I know when you interfere two beams you get an interference pattern with a fringe pattern of λ/(2*sin(θ/2)) in physical space. It seems that there must also be modulation of the spectrum. Is this true, and if so, how do you calculate what it looks like?

As a follow-up if there is spectral interference fringes to observe, would the spectral modulation be observable at any location in the physical pattern, or would it present itself as a change in wavelength across the interference pattern? Practically, would you want to collect a large amount of the physically overlapped beam and send it through a spectrometer to observe the pattern in the spectrum, or perhaps a small probe that would scan across the pattern in physical space?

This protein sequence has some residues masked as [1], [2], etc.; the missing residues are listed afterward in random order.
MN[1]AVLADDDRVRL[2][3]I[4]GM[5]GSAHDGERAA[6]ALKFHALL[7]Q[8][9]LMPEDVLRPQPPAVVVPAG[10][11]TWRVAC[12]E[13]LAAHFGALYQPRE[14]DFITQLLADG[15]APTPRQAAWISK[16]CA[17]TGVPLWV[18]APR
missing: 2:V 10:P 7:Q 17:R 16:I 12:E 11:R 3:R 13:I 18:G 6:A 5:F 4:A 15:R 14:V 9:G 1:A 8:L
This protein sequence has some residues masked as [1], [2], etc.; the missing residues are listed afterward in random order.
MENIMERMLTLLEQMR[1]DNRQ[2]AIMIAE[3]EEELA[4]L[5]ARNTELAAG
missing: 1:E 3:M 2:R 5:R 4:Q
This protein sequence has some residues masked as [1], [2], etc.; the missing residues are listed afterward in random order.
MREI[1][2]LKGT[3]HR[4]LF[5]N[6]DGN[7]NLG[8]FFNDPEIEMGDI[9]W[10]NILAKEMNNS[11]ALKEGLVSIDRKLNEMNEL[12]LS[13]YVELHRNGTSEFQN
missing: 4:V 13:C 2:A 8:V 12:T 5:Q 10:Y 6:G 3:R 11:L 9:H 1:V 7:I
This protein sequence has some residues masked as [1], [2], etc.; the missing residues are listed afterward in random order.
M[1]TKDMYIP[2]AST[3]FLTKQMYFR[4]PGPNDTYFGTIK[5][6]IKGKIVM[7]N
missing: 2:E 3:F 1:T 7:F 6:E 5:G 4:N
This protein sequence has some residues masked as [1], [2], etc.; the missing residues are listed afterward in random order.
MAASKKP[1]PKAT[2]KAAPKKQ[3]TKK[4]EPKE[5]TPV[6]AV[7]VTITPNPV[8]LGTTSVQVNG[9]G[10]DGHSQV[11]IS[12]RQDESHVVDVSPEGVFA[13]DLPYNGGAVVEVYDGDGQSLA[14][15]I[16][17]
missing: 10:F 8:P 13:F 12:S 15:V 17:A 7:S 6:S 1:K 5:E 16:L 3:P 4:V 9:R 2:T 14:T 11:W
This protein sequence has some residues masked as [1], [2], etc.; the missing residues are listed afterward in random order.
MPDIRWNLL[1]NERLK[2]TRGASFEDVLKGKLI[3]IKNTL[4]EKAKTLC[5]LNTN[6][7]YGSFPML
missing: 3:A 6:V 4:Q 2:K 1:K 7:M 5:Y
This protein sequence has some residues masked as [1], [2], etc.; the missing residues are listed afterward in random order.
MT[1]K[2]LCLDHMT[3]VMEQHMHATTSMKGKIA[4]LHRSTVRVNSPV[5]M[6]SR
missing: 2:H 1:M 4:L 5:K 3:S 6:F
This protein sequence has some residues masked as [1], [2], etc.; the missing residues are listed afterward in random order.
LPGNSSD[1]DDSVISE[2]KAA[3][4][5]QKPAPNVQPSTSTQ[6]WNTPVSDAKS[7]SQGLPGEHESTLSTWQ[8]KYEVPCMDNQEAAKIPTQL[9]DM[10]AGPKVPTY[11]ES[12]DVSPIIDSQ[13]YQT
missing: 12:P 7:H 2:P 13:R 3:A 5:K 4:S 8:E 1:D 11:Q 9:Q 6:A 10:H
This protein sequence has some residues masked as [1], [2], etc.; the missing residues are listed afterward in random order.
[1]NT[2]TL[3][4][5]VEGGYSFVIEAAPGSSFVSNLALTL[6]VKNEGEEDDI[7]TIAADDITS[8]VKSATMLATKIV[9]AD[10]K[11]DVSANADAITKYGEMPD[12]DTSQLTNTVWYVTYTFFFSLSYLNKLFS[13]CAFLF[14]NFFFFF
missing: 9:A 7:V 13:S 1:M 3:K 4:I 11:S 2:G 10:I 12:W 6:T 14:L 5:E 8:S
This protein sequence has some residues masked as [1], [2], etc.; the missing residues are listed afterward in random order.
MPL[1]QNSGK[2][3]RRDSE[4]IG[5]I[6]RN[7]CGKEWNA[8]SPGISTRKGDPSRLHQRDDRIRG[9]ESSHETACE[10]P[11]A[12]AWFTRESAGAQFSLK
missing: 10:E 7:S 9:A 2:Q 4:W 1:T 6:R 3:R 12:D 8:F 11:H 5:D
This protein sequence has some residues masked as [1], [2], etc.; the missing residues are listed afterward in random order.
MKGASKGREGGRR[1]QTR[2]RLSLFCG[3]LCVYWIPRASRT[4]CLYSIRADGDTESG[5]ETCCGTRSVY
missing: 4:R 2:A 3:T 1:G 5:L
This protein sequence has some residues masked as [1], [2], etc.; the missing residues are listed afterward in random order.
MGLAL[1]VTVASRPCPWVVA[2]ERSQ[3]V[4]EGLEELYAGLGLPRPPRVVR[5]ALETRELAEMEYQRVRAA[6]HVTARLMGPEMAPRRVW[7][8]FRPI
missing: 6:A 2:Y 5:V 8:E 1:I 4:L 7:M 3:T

Thank you!

  • $\begingroup$ Double-slit with sunlight by Veritaseum. The timestamped link goes to an image of the interference pattern which shows the kind of spectral modulation that I think you're asking about, but the whole video is useful. $\endgroup$
    – rob
    Oct 10 '19 at 22:42

With monochromatic illumination of a double-slit interferometer, there is no spectral modulation. The resulting fringe pattern is monochromatic.

With white light illumination, the resulting fringe pattern is a superposition of monochromatic fringe patterns, each with fringe spacing that corresponds to its wavelength. So, the resulting fringe pattern has a mixture of wavelengths whose relative intensity varies along the pattern.


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